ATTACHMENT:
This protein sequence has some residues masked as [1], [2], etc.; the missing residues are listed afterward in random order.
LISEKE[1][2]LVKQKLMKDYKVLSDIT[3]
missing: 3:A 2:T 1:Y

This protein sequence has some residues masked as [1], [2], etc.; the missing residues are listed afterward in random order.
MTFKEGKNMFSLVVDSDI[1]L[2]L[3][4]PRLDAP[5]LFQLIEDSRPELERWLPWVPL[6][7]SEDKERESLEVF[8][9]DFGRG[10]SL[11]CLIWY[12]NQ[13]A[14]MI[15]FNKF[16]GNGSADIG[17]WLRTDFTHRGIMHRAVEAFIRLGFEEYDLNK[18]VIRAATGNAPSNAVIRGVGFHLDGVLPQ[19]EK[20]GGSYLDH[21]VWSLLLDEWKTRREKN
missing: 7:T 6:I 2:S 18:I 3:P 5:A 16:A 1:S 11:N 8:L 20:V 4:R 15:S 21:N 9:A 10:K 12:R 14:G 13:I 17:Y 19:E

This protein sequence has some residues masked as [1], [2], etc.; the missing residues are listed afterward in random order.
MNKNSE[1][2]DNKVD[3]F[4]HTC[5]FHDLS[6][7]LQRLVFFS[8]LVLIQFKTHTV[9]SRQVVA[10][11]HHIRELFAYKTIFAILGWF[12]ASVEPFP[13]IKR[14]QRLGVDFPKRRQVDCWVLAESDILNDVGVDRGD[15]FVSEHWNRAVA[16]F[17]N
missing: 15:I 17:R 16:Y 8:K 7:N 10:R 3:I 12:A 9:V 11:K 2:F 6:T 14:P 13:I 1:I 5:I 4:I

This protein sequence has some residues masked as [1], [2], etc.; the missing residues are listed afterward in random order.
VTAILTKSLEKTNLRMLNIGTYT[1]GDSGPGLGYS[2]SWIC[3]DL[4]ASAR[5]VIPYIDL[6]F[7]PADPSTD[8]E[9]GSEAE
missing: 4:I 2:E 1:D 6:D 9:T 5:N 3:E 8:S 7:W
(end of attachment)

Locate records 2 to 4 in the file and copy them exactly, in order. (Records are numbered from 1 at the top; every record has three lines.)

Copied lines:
This protein sequence has some residues masked as [1], [2], etc.; the missing residues are listed afterward in random order.
MTFKEGKNMFSLVVDSDI[1]L[2]L[3][4]PRLDAP[5]LFQLIEDSRPELERWLPWVPL[6][7]SEDKERESLEVF[8][9]DFGRG[10]SL[11]CLIWY[12]NQ[13]A[14]MI[15]FNKF[16]GNGSADIG[17]WLRTDFTHRGIMHRAVEAFIRLGFEEYDLNK[18]VIRAATGNAPSNAVIRGVGFHLDGVLPQ[19]EK[20]GGSYLDH[21]VWSLLLDEWKTRREKN
missing: 7:T 6:I 2:S 18:I 3:P 5:A 16:A 1:S 11:N 8:L 20:V 4:R 15:S 21:N 9:A 10:K 12:R 14:G 13:I 17:Y 19:E

This protein sequence has some residues masked as [1], [2], etc.; the missing residues are listed afterward in random order.
MNKNSE[1][2]DNKVD[3]F[4]HTC[5]FHDLS[6][7]LQRLVFFS[8]LVLIQFKTHTV[9]SRQVVA[10][11]HHIRELFAYKTIFAILGWF[12]ASVEPFP[13]IKR[14]QRLGVDFPKRRQVDCWVLAESDILNDVGVDRGD[15]FVSEHWNRAVA[16]F[17]N
missing: 15:I 17:R 16:Y 8:K 7:N 10:R 3:I 12:A 9:V 11:K 2:F 6:T 14:P 13:I 1:I 5:I 4:I

This protein sequence has some residues masked as [1], [2], etc.; the missing residues are listed afterward in random order.
VTAILTKSLEKTNLRMLNIGTYT[1]GDSGPGLGYS[2]SWIC[3]DL[4]ASAR[5]VIPYIDL[6]F[7]PADPSTD[8]E[9]GSEAE
missing: 4:I 2:E 1:D 6:D 9:T 5:N 3:E 8:S 7:W